Nebraska is back in action on Wednesday night after a week off, only this time the Huskers are taking the show on the road for the Big Ten/ACC Challenge. The Huskers will travel to Georgia Tech (3-2) for the first of two road games this week.
“It’s a big test,” senior guard Haanif Cheatham said. “They’ve got good height, they’ve got shot-blockers, they’ve got good guards. It’s going to be our first real road game test. We’ve got Wednesday and then we’ve got Saturday, so we’ve got two tough road games coming up back-to-back. So I think once we get this one out of the way on Wednesday it will prepare us for Saturday.”
The Huskers (4-3) returned from the Cayman Islands on Friday after finishing third in the eight-team event with a 2-1 record and have had the last few days to put in some work on the practice court.
“It’s been good,” Coach Fred Hoiberg said. “We obviously have a very tough stretch of games ahead of us starting with [Wednesday] night, three consecutive road games. You have to have a different mentality when you go on the road. When you’re at home, especially with the crowd that we have, one of the best in the nation, they’re able to get you through the tough times. When you go out on the road, we’re all we’ve got, those 16 guys that we have in the locker room and the coaching staff. We have to find a way to go out there and play together, play through the tough times and do it as a unit. It’s been a big focus, the communication.”
The other big focus? Rebounding. The Huskers are 149th in the country in rebounding margin and Nebraska has given up 11 or more offensive rebounds in every game this season.
“Obviously rebounding is something that we’ve been focusing on a lot,” Hoiberg said. “It’s about going out there and obviously putting a body on players. We’re very inconsistent with that right now and we can’t be with our lack of size. We found a way to win four of five while giving up 25, 15, 15 and 17 offensive rebounds in the last four. If we don’t fix that, it’s going to start getting ugly here real quick. We’ve got to find a way to compete on the glass better because when we get it off we’re pretty darn effective. I think our pace is 19th in the country right now and when we can secure the rebound, we’re a very effective offensive team. When we don’t and you're taking the ball out of the net and giving teams two and three opportunities, you’re fighting uphill.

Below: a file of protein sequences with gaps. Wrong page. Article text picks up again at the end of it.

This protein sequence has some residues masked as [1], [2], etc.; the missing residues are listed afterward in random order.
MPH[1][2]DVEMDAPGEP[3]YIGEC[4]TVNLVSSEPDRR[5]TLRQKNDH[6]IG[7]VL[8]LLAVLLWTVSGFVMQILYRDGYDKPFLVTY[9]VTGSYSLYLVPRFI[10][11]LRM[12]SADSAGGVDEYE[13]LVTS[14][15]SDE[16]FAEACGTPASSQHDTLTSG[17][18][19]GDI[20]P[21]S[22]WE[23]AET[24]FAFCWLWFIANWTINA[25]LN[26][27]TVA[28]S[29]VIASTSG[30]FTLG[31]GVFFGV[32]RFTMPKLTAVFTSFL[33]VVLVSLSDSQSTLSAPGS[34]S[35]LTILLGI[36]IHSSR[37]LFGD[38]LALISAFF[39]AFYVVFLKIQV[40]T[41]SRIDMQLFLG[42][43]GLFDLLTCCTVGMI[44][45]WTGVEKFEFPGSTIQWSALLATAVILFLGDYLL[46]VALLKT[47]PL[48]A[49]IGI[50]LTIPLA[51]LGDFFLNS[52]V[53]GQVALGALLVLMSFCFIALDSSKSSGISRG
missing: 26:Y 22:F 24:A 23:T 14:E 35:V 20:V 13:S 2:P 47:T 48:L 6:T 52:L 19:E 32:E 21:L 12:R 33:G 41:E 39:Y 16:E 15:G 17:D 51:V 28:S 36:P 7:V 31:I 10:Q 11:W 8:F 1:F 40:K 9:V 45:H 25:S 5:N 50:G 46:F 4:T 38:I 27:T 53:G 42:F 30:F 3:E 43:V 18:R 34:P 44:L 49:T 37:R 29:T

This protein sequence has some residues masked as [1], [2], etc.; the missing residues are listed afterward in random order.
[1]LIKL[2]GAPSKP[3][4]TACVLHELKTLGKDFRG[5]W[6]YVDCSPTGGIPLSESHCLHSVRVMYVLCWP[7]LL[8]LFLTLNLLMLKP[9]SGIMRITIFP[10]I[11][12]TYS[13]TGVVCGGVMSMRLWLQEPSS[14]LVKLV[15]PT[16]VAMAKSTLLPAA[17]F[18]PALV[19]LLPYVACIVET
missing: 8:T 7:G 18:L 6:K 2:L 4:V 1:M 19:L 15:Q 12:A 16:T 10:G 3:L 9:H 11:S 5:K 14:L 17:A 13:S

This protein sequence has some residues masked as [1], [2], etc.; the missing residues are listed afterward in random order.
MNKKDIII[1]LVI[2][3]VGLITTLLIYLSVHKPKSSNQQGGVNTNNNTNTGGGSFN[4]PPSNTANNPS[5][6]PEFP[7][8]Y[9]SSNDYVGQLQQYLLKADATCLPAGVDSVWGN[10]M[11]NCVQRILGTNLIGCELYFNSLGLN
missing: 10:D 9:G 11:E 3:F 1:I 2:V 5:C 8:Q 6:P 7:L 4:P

“Rebounding is something that obviously we have to continue to stress, but when we do get the ball off the glass, we’re as good as anybody. I think we’re giving up 37% of opponents’ missed shots. It doesn’t take a rocket scientist to say that’s way too many. But we’ve got to fix it and we’ve got to find a way to compete better, especially in that stat.”
The inconsistent effort on the glass has been a team-wide thing, and at this point it has as much or more to do with things Nebraska can control as it does with the team’s lack of size. According to Cheatham, Hoiberg is having the defense run when they fail to secure rebounds as an extra incentive to take care of business.
“It’s just live rebounding drills,” Hoiberg said. “Believe it or not, we do it. It’s about carrying that over. The corner crash is really hurting us. Everyday we do corner crash rebounding drills, going and finding and hitting the body. Our bigs, we’re undersized. Kevin Cross, we’re asking a lot of him. We’ve got a 17-year-old in Yvan [Ouedraogo] that’s got his hands full down there pretty much every night. Kevin’s playing out of position; he’s 6’6” and we’re asking him especially when you go out there tomorrow against Banks, you’re playing against the No. 1 shot-blocker in the country and a great offensive rebounder. Kevin’s job is to hopefully lock him up and then our guards can come back in and get the rebound over the top.